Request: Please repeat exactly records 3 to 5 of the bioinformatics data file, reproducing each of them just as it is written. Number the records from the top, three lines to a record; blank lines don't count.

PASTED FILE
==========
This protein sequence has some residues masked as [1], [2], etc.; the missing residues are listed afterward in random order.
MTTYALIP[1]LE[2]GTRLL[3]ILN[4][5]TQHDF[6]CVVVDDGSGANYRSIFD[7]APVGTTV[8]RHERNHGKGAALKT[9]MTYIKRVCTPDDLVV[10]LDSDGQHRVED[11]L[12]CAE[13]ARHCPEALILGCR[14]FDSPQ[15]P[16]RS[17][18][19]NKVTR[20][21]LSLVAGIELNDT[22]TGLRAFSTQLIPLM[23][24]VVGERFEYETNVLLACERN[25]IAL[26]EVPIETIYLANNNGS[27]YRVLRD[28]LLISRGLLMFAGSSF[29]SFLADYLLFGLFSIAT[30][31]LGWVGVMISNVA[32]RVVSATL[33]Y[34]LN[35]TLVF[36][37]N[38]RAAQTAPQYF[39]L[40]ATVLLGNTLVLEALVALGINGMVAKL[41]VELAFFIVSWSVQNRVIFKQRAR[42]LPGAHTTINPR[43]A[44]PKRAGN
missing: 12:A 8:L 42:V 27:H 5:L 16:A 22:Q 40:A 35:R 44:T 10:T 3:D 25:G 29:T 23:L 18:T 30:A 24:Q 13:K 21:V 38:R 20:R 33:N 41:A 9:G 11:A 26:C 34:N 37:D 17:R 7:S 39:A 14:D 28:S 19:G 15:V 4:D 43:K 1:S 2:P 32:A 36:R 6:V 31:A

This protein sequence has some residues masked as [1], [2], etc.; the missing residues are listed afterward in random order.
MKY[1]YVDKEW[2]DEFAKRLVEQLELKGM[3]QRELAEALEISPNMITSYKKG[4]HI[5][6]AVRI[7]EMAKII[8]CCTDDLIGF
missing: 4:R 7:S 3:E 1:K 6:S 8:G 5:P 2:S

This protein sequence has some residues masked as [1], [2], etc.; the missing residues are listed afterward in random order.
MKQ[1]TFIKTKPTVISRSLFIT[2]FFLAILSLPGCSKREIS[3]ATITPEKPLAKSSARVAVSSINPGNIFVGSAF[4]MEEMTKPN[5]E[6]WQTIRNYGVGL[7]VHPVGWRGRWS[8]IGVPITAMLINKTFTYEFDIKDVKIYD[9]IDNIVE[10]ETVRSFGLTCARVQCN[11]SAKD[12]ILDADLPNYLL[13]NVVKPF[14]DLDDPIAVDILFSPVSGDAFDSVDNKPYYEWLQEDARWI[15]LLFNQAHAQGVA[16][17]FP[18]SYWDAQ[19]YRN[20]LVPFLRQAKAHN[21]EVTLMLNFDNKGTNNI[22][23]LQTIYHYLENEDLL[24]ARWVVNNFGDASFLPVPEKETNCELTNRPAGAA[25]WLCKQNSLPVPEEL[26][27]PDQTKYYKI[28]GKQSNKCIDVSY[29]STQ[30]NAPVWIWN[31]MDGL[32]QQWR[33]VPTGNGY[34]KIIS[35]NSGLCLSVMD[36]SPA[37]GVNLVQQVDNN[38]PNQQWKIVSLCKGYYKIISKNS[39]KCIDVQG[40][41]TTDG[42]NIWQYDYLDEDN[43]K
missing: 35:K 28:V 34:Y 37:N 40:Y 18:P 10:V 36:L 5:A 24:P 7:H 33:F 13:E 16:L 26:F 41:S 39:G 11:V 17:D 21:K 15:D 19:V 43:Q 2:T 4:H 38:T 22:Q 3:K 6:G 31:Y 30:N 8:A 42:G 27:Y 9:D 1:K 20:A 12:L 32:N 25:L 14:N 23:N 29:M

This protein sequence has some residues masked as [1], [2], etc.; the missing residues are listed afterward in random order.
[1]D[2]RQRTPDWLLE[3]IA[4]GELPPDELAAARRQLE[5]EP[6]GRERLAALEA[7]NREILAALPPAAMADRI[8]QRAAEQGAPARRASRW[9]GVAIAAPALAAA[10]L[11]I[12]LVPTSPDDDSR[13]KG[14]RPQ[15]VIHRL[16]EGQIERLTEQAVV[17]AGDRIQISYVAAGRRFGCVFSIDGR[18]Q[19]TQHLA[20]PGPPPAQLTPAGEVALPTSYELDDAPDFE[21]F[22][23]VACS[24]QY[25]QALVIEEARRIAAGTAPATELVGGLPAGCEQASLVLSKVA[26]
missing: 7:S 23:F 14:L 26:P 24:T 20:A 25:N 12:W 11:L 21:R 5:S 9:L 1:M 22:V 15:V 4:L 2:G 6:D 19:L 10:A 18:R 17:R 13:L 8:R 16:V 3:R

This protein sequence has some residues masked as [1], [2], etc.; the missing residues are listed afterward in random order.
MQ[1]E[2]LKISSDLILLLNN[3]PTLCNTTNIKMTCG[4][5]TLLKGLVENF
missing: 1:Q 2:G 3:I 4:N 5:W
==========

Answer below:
This protein sequence has some residues masked as [1], [2], etc.; the missing residues are listed afterward in random order.
MKQ[1]TFIKTKPTVISRSLFIT[2]FFLAILSLPGCSKREIS[3]ATITPEKPLAKSSARVAVSSINPGNIFVGSAF[4]MEEMTKPN[5]E[6]WQTIRNYGVGL[7]VHPVGWRGRWS[8]IGVPITAMLINKTFTYEFDIKDVKIYD[9]IDNIVE[10]ETVRSFGLTCARVQCN[11]SAKD[12]ILDADLPNYLL[13]NVVKPF[14]DLDDPIAVDILFSPVSGDAFDSVDNKPYYEWLQEDARWI[15]LLFNQAHAQGVA[16][17]FP[18]SYWDAQ[19]YRN[20]LVPFLRQAKAHN[21]EVTLMLNFDNKGTNNI[22][23]LQTIYHYLENEDLL[24]ARWVVNNFGDASFLPVPEKETNCELTNRPAGAA[25]WLCKQNSLPVPEEL[26][27]PDQTKYYKI[28]GKQSNKCIDVSY[29]STQ[30]NAPVWIWN[31]MDGL[32]QQWR[33]VPTGNGY[34]KIIS[35]NSGLCLSVMD[36]SPA[37]GVNLVQQVDNN[38]PNQQWKIVSLCKGYYKIISKNS[39]KCIDVQG[40][41]TTDG[42]NIWQYDYLDEDN[43]K
missing: 35:K 28:V 34:Y 37:N 40:Y 18:P 10:V 36:L 5:A 24:P 7:H 33:F 13:E 16:L 26:F 41:S 39:G 11:V 17:D 21:K 15:D 19:V 43:Q 2:T 4:H 38:T 22:Q 3:K 6:G 31:Y 30:N 8:A 42:G 27:Y 9:D 1:K 20:A 12:L 32:N 25:L 14:N 23:N 29:M

This protein sequence has some residues masked as [1], [2], etc.; the missing residues are listed afterward in random order.
[1]D[2]RQRTPDWLLE[3]IA[4]GELPPDELAAARRQLE[5]EP[6]GRERLAALEA[7]NREILAALPPAAMADRI[8]QRAAEQGAPARRASRW[9]GVAIAAPALAAA[10]L[11]I[12]LVPTSPDDDSR[13]KG[14]RPQ[15]VIHRL[16]EGQIERLTEQAVV[17]AGDRIQISYVAAGRRFGCVFSIDGR[18]Q[19]TQHLA[20]PGPPPAQLTPAGEVALPTSYELDDAPDFE[21]F[22][23]VACS[24]QY[25]QALVIEEARRIAAGTAPATELVGGLPAGCEQASLVLSKVA[26]
missing: 7:S 23:F 14:L 26:P 24:T 20:A 25:N 12:W 11:L 21:R 5:S 9:L 1:M 22:V 15:V 4:L 2:G 6:D 19:L 10:A 18:R 17:R 13:L 8:R 16:V 3:R

This protein sequence has some residues masked as [1], [2], etc.; the missing residues are listed afterward in random order.
MQ[1]E[2]LKISSDLILLLNN[3]PTLCNTTNIKMTCG[4][5]TLLKGLVENF
missing: 1:Q 2:G 3:I 4:N 5:W